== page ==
The author took this photo from the beach while scanning, before the rain set in.

Reality Show Material

This entry is part 8 of 9 in the series xyHt in print October 2014

So when are they going to do a reality show about us scanner jockeys?

The ship owner (I’ll call him Bill) flew me up to Alaska specifically for this project and told me not to worry about anything, that he would arrange for my food and boarding. Usually that means I’m put in a nice hotel. When I got there, though, he took me to another boat hooked to a dock and said that’s where I’d be staying. That boat was under construction and had no power. My bathroom was either over the side or up on the shore in the back of a bar. Since it was summer, it didn’t get dark until about 1:00 am, and I had to hang blankets up to try to block out the light so I could get some sleep. This made it very hot in there.

This day started at 4:00 a.m. when Bill pounded on the door of my luxurious boarding accommodations. He was in a foul mood and was saying that someone had stolen his reserved spot, so we needed to pull his boat out of the water.

In this 3D point cloud, the colors represent reflectivity. Green and yellow are very reflective surfaces; orange and red are not so reflective.

In this 3D point cloud, the colors represent reflectivity. Green and yellow are very reflective surfaces; orange and red are not so reflective.

Bill then motored up and down the Homer Spit looking for an alternative spot until he came across a boat beached on the sand waiting for prop repairs. It turned out to be one of the boats from a popular commercial-fishing reality show. The two ships’ captains were longtime friends, so Bill decided to lean his boat against the beached celebrity and wait for the tide to go out.

My job now was to haul all my gear down to where he had beached his boat, set up my equipment, and scan the boat on all four corners—all while racing the tide and a big storm that was blowing in. We only had one shot at this scan due to the incoming storm and the tight schedule of the captain and crew working on the boat.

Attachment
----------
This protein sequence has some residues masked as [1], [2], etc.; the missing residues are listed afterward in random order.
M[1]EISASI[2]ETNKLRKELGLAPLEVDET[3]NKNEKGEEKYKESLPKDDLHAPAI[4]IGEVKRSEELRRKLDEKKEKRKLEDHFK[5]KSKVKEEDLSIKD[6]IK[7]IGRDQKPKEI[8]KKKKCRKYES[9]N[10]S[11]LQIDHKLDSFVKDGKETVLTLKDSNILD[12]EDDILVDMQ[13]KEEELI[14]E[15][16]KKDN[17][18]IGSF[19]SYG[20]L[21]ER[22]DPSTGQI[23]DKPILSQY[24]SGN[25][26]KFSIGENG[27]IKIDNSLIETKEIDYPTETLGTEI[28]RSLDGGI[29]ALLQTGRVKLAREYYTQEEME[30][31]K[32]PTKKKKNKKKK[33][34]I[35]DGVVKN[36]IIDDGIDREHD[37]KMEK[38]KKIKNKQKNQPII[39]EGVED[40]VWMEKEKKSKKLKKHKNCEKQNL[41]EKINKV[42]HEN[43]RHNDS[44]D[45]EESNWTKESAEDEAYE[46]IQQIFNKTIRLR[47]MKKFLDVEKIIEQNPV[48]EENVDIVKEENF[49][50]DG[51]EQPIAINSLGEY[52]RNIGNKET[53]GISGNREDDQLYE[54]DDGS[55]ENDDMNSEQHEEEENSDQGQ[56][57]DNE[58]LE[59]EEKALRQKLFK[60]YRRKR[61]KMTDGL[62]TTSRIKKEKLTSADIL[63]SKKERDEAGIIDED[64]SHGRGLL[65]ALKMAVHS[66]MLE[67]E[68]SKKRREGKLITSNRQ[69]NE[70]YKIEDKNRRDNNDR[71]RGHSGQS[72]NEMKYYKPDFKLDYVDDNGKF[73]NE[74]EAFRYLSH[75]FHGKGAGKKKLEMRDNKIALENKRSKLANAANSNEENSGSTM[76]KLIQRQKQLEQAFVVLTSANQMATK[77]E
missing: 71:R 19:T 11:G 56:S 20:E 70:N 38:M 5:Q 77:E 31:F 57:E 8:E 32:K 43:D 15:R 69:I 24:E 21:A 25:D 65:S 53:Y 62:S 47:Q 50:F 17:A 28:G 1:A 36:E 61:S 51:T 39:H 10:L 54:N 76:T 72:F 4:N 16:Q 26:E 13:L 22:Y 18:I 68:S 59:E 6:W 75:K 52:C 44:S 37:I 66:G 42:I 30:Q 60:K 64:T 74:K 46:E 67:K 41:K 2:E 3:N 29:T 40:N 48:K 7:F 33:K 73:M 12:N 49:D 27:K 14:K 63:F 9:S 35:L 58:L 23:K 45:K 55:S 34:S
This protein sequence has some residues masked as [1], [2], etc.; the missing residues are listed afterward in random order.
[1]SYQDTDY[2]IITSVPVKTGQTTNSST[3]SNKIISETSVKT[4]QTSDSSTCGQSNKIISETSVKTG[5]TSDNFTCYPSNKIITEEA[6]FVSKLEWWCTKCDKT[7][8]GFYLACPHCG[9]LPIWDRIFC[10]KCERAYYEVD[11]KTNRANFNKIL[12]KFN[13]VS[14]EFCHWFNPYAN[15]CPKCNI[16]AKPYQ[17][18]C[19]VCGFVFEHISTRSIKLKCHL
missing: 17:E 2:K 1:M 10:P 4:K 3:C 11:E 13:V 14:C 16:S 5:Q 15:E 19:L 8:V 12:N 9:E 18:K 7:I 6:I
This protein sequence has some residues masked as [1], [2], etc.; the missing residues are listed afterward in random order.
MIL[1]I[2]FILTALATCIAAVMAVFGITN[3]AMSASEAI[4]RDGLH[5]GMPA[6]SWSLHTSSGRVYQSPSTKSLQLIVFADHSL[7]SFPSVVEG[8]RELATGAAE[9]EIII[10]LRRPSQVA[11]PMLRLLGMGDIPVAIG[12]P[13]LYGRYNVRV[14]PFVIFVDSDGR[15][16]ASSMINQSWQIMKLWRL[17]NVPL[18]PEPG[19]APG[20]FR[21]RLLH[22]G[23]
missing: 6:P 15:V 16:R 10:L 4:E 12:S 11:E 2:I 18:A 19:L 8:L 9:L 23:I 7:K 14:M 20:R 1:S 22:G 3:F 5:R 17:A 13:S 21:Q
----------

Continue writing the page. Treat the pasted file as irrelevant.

My equipment included a scanner that was old even back then, with tripod, laptop, power cable, and a golf bag full of targets, rods, and tripods (yes, technology sure has changed since then). Setting up that scanner required a lengthy boot-up sequence followed by an even lengthier connection and set-up process.

Once on the beach, I got everything connected and begin to scan. Suddenly the wind and rain picked up and blasted against the scanner, putting stress on the motors and shutting it down. This happened every time I would get a scan going. It was agony to have to boot everything back up and wait for the setup process only to have the scanner shut down after a couple minutes of scanning.

The captain and his crew were trying to keep the ship dry by running propane torches over the hull, but everything I did to try to keep the scanner running failed. The tide was coming in, the storm was getting worse, and tourists kept taking pictures of this big famous boat with our little boat snuggled up to it.

I finally came up with the idea of having the crew hold up a large tarp to keep the wind and rain off the scanner. This worked! I was able to scan all four corners and I pulled my tripods right as the tide reached my feet.

So when are they going to do a reality show about us scanner jockeys?

 

The 3D deliverable for the naval architect: the red lines are the  actual interior frames, blue is the deck line, pink is the keel, and black are cross sections every foot to show the shape.  The architect will use this drawing to design with, and because he has exact dimensions he will be able to save tens of thousands of dollars in steel alone by ordering sections to be pre-cut (as opposed to cutting on site and creating waste).

The 3D deliverable for the naval architect: the red lines are the actual interior frames, blue is the deck line, pink is the keel, and black are cross sections every foot to show the shape. The architect will use this drawing to design with, and because he has exact dimensions he will be able to save tens of thousands of dollars in steel alone by ordering sections to be pre-cut (as opposed to cutting on site and creating waste).

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